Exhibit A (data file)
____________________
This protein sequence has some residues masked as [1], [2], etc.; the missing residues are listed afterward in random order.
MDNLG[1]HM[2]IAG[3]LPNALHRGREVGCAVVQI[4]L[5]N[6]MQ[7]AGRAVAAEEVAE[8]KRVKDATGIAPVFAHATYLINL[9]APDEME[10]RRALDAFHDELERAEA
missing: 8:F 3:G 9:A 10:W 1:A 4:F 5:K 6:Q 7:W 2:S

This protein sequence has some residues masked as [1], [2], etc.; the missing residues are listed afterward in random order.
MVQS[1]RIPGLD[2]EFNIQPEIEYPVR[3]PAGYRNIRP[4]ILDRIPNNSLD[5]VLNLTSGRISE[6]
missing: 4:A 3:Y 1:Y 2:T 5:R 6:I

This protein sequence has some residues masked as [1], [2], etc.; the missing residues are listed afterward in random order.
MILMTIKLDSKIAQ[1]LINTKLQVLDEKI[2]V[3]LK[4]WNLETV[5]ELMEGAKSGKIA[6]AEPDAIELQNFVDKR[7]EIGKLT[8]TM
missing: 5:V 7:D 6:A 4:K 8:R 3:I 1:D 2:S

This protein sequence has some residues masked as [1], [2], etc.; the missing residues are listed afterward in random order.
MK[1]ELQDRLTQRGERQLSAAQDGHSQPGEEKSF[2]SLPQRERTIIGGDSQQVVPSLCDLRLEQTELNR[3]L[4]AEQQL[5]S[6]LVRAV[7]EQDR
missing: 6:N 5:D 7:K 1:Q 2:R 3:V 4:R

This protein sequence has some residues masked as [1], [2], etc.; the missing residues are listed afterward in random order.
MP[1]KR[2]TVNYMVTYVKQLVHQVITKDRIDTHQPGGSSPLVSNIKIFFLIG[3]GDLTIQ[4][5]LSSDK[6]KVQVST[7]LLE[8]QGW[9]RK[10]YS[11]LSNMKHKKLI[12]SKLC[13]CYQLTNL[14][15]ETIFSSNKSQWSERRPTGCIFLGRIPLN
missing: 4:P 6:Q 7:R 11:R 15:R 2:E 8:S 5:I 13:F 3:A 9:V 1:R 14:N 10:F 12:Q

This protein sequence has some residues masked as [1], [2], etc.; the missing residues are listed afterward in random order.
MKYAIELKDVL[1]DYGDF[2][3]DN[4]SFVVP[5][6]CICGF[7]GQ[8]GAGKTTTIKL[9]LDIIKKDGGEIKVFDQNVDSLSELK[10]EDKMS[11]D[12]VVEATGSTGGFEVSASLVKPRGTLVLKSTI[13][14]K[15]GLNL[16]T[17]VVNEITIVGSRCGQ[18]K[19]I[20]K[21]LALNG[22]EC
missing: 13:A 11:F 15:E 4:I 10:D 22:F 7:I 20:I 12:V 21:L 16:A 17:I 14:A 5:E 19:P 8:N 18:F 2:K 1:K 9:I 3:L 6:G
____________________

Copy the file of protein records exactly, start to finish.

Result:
This protein sequence has some residues masked as [1], [2], etc.; the missing residues are listed afterward in random order.
MDNLG[1]HM[2]IAG[3]LPNALHRGREVGCAVVQI[4]L[5]N[6]MQ[7]AGRAVAAEEVAE[8]KRVKDATGIAPVFAHATYLINL[9]APDEME[10]RRALDAFHDELERAEA
missing: 8:F 3:G 9:A 10:W 1:A 4:F 5:K 6:Q 7:W 2:S

This protein sequence has some residues masked as [1], [2], etc.; the missing residues are listed afterward in random order.
MVQS[1]RIPGLD[2]EFNIQPEIEYPVR[3]PAGYRNIRP[4]ILDRIPNNSLD[5]VLNLTSGRISE[6]
missing: 4:A 3:Y 1:Y 2:T 5:R 6:I

This protein sequence has some residues masked as [1], [2], etc.; the missing residues are listed afterward in random order.
MILMTIKLDSKIAQ[1]LINTKLQVLDEKI[2]V[3]LK[4]WNLETV[5]ELMEGAKSGKIA[6]AEPDAIELQNFVDKR[7]EIGKLT[8]TM
missing: 5:V 7:D 6:A 4:K 8:R 3:I 1:D 2:S

This protein sequence has some residues masked as [1], [2], etc.; the missing residues are listed afterward in random order.
MK[1]ELQDRLTQRGERQLSAAQDGHSQPGEEKSF[2]SLPQRERTIIGGDSQQVVPSLCDLRLEQTELNR[3]L[4]AEQQL[5]S[6]LVRAV[7]EQDR
missing: 6:N 5:D 7:K 1:Q 2:R 3:V 4:R

This protein sequence has some residues masked as [1], [2], etc.; the missing residues are listed afterward in random order.
MP[1]KR[2]TVNYMVTYVKQLVHQVITKDRIDTHQPGGSSPLVSNIKIFFLIG[3]GDLTIQ[4][5]LSSDK[6]KVQVST[7]LLE[8]QGW[9]RK[10]YS[11]LSNMKHKKLI[12]SKLC[13]CYQLTNL[14][15]ETIFSSNKSQWSERRPTGCIFLGRIPLN
missing: 4:P 6:Q 7:R 11:R 15:R 2:E 8:S 5:I 13:F 3:A 9:V 1:R 14:N 10:F 12:Q

This protein sequence has some residues masked as [1], [2], etc.; the missing residues are listed afterward in random order.
MKYAIELKDVL[1]DYGDF[2][3]DN[4]SFVVP[5][6]CICGF[7]GQ[8]GAGKTTTIKL[9]LDIIKKDGGEIKVFDQNVDSLSELK[10]EDKMS[11]D[12]VVEATGSTGGFEVSASLVKPRGTLVLKSTI[13][14]K[15]GLNL[16]T[17]VVNEITIVGSRCGQ[18]K[19]I[20]K[21]LALNG[22]EC
missing: 13:A 11:F 15:E 4:I 10:D 22:F 7:I 20:I 12:V 21:L 16:A 17:I 14:A 5:E 19:P 8:N 18:F 2:K 1:K 9:I 3:L 6:G